Container Linux’s most distinguishing feature is the disk partitioning, which was inspired by Chromium OS. It is this custom disk partitioning that enables system rollback should an update fail. While administrators will not work with these partitions directly, they should understand what these partitions do and their importance to the automated upgrade process.

In Container Linux, there are two, read-only, user (/usr) filesystems. One holds the live system, the other the backup. The root filesystem (/) is read-write, and where stateful information live, include /var. The continuous update system rewrites the bootloader config to instruct it to mount the newly updated /usr partition, but does not touch the partition for /.

If applications had to write all of their data to the root partition, it would soon run out of space. Fortunately you can add storage to the system using standard Systemd methods. The systemd.mount unit configuration can attach disks to filesystem mount points, either at run time or at configuration using the Container Linux Config file. After initial configuration, there isn’t any help in Container Linux itself for managing the various directories, for example /var/www or /var/lib/docker. So you will need to consider a configuration management and monitoring system if you are not using CoreOS Tectonic.

Like the rest of the system, networking is configured by Systemd, either manually or injected on boot via a Container Linux Config file processed by the Config Transpiler, the ct command. I tested several different routes, DHCP, static IPs, and interfaces without problems. Networking in Container Linux presented the fewest surprises of any of the container operating systems I tested. 

CoreOS Container Linux upgrades and downgrades

CoreOS Container Linux is designed for continuous automatic upgrades, and this is one of the distinguishing features of Container Linux. The theory is that because all of the applications are isolated in their containers, OS upgrades can be performed independently. In the event of a failure, the previous version of the /usr partition will be used to boot the OS.

CoreOS has given the admin a great deal of control over a Container Linux update. The updates a machine receives depends on the release channel it follows, of which there are three. Alpha, which closely tracks “head” in the source code tree, includes the latest versions of all components. Beta includes a few components that were promoted out of Alpha; CoreOS recommends mixing a few beta machines into the cluster to shake out any bugs specific to your installation. The third channel is Stable, which consists of components promoted out of the Beta channel.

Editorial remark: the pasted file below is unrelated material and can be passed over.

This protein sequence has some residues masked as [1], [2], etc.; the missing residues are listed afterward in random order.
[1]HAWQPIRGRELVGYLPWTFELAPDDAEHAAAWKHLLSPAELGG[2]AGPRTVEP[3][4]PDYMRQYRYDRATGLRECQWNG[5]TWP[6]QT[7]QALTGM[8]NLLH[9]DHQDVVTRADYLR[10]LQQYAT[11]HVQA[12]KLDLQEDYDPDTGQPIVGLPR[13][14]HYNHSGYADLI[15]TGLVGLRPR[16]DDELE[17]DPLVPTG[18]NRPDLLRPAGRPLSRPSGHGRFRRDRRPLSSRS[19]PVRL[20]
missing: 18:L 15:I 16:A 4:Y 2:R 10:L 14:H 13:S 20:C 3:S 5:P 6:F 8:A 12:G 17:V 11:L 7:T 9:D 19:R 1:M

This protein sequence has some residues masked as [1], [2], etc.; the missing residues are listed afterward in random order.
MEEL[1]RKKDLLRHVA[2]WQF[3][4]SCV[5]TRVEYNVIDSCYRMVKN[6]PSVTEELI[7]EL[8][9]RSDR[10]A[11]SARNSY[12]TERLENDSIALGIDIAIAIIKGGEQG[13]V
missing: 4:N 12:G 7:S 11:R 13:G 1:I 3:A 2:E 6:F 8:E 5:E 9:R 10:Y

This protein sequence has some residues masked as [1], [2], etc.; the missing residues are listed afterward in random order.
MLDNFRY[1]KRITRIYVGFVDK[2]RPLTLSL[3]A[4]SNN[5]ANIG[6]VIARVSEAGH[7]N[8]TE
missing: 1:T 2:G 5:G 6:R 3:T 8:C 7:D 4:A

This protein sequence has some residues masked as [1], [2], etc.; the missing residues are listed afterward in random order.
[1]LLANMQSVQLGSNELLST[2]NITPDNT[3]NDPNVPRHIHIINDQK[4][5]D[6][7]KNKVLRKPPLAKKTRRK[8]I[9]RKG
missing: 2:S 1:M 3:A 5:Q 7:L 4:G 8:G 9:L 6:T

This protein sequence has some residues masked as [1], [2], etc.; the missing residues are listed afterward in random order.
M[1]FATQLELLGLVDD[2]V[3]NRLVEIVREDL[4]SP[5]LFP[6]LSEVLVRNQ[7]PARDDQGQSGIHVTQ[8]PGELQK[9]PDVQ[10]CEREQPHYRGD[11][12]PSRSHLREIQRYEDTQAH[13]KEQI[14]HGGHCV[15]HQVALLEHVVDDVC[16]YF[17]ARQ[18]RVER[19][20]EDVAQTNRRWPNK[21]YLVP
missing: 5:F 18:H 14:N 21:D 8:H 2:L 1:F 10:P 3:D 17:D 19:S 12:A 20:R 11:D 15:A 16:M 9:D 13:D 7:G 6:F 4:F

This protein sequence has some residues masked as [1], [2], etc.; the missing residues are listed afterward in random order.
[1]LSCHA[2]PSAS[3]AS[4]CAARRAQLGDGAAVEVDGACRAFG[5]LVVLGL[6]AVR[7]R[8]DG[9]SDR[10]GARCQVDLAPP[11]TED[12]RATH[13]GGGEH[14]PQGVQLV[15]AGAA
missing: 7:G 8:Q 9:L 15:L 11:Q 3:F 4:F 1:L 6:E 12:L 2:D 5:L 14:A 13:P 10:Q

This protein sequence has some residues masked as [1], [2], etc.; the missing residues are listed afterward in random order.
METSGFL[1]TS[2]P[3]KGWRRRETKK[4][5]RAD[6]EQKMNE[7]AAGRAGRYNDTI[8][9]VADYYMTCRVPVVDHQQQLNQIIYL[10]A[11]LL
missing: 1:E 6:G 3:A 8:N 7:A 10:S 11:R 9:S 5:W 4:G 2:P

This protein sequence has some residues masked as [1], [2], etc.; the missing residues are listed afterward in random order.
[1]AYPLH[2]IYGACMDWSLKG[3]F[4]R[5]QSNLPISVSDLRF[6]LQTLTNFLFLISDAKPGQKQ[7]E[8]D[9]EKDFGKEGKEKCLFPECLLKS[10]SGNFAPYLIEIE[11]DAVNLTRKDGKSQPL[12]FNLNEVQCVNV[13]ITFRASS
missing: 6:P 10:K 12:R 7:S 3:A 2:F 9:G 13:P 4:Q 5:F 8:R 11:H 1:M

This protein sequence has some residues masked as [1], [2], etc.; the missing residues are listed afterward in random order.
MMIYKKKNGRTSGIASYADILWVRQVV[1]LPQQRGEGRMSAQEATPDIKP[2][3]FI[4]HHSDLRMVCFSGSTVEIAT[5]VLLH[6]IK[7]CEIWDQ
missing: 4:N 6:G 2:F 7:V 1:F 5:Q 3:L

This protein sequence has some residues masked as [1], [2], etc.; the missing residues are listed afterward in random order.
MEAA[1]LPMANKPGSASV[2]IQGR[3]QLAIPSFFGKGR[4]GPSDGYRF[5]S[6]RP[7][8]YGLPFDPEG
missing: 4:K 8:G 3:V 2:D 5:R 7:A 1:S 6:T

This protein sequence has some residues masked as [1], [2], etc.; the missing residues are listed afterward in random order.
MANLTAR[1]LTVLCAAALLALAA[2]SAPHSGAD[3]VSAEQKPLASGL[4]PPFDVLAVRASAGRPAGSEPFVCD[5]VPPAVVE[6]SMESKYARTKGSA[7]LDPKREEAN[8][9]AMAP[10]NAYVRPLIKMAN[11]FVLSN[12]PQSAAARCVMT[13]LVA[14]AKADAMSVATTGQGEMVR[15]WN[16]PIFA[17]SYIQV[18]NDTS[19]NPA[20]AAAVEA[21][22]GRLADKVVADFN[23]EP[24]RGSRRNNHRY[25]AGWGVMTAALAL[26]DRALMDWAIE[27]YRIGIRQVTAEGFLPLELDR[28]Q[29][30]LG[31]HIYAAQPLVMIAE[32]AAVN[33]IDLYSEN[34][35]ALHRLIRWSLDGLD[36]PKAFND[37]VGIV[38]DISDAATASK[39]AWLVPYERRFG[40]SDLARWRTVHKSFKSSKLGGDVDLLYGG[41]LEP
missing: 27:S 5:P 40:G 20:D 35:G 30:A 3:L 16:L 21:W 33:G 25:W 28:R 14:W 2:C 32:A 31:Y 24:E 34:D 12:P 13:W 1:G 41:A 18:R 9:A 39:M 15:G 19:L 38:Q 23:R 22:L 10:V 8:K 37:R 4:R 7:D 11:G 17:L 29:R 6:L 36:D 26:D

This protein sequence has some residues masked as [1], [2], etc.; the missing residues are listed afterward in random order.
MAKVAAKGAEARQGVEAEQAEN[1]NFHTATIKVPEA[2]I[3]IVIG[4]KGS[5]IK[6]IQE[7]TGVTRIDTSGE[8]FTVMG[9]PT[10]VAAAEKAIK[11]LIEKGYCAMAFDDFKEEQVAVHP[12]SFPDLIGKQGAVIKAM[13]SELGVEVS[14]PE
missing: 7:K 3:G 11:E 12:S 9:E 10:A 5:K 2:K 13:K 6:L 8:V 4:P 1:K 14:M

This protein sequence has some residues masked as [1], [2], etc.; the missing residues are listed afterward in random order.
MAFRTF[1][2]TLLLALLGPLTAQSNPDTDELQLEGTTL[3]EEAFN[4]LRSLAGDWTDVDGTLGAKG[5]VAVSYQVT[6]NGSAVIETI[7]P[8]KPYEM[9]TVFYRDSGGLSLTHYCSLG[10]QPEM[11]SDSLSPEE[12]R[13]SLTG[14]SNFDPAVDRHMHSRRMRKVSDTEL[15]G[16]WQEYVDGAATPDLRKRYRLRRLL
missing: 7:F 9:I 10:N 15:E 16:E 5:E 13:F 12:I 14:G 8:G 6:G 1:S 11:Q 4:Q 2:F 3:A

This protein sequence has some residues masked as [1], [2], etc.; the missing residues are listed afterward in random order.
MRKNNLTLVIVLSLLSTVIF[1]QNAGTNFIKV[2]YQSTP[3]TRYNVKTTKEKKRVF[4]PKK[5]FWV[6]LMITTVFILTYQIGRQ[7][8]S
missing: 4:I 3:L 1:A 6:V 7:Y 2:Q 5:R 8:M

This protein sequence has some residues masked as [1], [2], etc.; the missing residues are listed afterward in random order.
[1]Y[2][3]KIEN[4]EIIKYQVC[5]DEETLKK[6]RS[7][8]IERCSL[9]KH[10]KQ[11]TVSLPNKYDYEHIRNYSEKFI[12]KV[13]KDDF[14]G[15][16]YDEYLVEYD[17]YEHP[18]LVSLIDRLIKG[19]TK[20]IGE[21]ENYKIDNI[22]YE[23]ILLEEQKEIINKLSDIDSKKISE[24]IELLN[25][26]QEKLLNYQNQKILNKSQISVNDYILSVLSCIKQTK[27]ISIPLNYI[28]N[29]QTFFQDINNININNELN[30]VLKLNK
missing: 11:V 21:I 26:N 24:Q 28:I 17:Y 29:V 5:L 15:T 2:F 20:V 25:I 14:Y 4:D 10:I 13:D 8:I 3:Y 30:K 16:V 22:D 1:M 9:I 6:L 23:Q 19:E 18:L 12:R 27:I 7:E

Manual rollbacks are possible, but not recommended. This is done with the cgpt command that manipulates GPT disk partitions with Chromium extensions. There is no method to downgrade to an arbitrary version number. To start a downgrade, check the partitions that have /usr:

coreos usr partitions IDG

Now, to determine which one is currently in use:

coreos active IDG

This means that the backup partition must be /dev/sda4. To use that on the next boot:

coreos set active IDG

My downgrade worked without any problem, but clearly one needs to be cautious when modifying the boot partition table of a disk. The price for error is high.

Like the storage management tools, the upgrade/downgrade tools on Container Linux are bare-bones. They seem designed more to support CoreOS’s paid offering, i.e. the CoreUpdate tools, than to be used to manage a cluster in practice. There is room for improvement in these tools and administrators of Container Linux systems will either want to spend time doing that, or opt for the paid subscriptions.

One of the early pioneers of containers, CoreOS Container Linux is purpose-built to support Kubernetes and the CoreOS product line, and there is likely little application outside of a Kubernetes or Tectonic deployment. Somewhat over-complicated in areas like installation and upgrades/downgrades, Container Linux nevertheless does exactly what it was built for—running clusters of container hosts reliably in production.

At a Glance
  • Container Linux provides a safe, consistent, and reliable foundation for container clusters, but it's not easy.

    Pros

    • Tightly integrated vertical stack (OS, container management, networking)
    • Proven container orchestration system in Kubernetes
    • Supports multiple container runtimes and orchestration systems
    • Automated configuration for large-scale deployments
    • Multiple cloud deployment options

    Cons

    • Bare-bones administration tools (without paid support)
    • Documentation for the OS is minimal
    • Inconvenient, two-stage configuration system